Swanson, 25, threw five scoreless innings while allowing six hits with no walks and eight strikeouts as Tacoma’s Opening Day starter last Thursday, and he'd been scheduled to start again Tuesday before getting word Monday night that he needed to head to Kansas City.
Swanson was acquired along with No. 1 prospect Justus Sheffield and outfielder Dom Thompson-Williams from the Yankees last winter for standout lefty James Paxton. Swanson eventually figures to be targeted for a rotation role.
“This is Swannie’s first taste of the big leagues, but he knows who he is,” Mariners manager Scott Servais said. “Even though he doesn’t have any experience at this level, he’s probably one of the more mature guys in understanding how he gets them out.
“We’ll use him out of the bullpen in more of an extended role. Not a matchup guy, but somebody who can come in and give you two, three, four innings. I’m a big fan of bringing guys up even if they’ve been starters in the Minor Leagues into this role in the bullpen. I do think it breaks them in and makes it a little easier for them.”
Swanson’s addition means that of the 25 players currently on the Mariners’ Major League roster, 15 are new to the organization this year. If Swanson appears in a game, he’ll be the fifth player to make his MLB debut this season with the club, joining outfielder Braden Bishop, starter Yusei Kikuchi, reliever Brandon Brennan and utility man Dylan Moore.
Swanson said he knew he’d be called up at some point this season, but was surprised the move came this soon. What went through his mind when he received word from Mariners farm director Andy McKay?
“A lot of stuff,” he said. “ I was pretty emotional. Very, very happy. It was kind of cool to be able to share it with some of my teammates that were there as well. Just pure excitement for the most part. Getting to make that phone call to my family and tell them was pretty awesome. My mom started crying. My wife started freaking out. It was a pretty special moment.”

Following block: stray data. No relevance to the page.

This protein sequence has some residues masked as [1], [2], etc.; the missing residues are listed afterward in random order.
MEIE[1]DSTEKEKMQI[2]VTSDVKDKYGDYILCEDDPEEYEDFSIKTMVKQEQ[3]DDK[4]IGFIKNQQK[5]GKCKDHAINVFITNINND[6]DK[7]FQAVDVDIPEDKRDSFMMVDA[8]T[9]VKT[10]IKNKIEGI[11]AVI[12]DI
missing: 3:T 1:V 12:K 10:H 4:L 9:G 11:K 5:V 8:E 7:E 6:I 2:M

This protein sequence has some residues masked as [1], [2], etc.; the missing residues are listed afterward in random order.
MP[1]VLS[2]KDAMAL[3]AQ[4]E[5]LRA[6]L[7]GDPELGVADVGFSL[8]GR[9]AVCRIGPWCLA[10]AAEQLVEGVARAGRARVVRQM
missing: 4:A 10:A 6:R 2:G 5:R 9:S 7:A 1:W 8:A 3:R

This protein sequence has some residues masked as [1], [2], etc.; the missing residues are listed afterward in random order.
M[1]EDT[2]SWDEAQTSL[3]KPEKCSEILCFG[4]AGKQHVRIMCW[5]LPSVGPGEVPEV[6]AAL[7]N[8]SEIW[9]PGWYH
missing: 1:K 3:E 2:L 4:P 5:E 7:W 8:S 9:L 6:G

Bradford has Minor League options, but will remain with the club for now while rehabbing his shoulder. He had pitched 6 1/3 innings over five appearances, allowing seven hits and three earned runs for a 4.26 ERA and one save. The 29-year-old threw two innings in Monday’s win, allowing five hits and two runs in a 30-pitch outing.
Bradford said his shoulder felt fine when he was throwing, but grew tight after the game when he had trouble lifting it. He’ll take a few days off and expects to be ready to return as soon as possible.
• Servais said Swanson is one of the candidates to pitch in relief of Kikuchi when the Japanese lefty is limited to one inning in one of his starts toward the end of April. The plan with Kikuchi is to give him a short start about once a month to limit his workload in his first season of transition from Japan, where pitchers typically start just one time a week.
“We’ll just have to wait and see how it falls, who is rested, who is available to eat up innings in that type of ballgame,” Servais said. “He’s certainly one of the guys whose name did come up when we talked about who could fill in in that role.”
Servais said Roenis Elias won’t be considered for that role as the club will go with one of its pitchers who has been stretched out to be a starter in Tacoma.
• Shortstop Tim Beckham was held out of the lineup for a second straight day to rest a tight right hamstring. Servais said Beckham could have started, but the decision was made to allow his leg one extra day of rest as a precaution against re-injury.
• Hernandez said he was feeling a little better on Tuesday after a bout of stomach flu knocked him out of Monday’s start after one inning. He remains on schedule to make his next start Saturday against the Astros at T-Mobile Park.
“He still doesn’t look great. I don’t think he’s eaten a whole lot in the last couple days,” Servais said. “Hopefully he can get his strength back. We certainly need him to take the ball when his turn comes around next time.”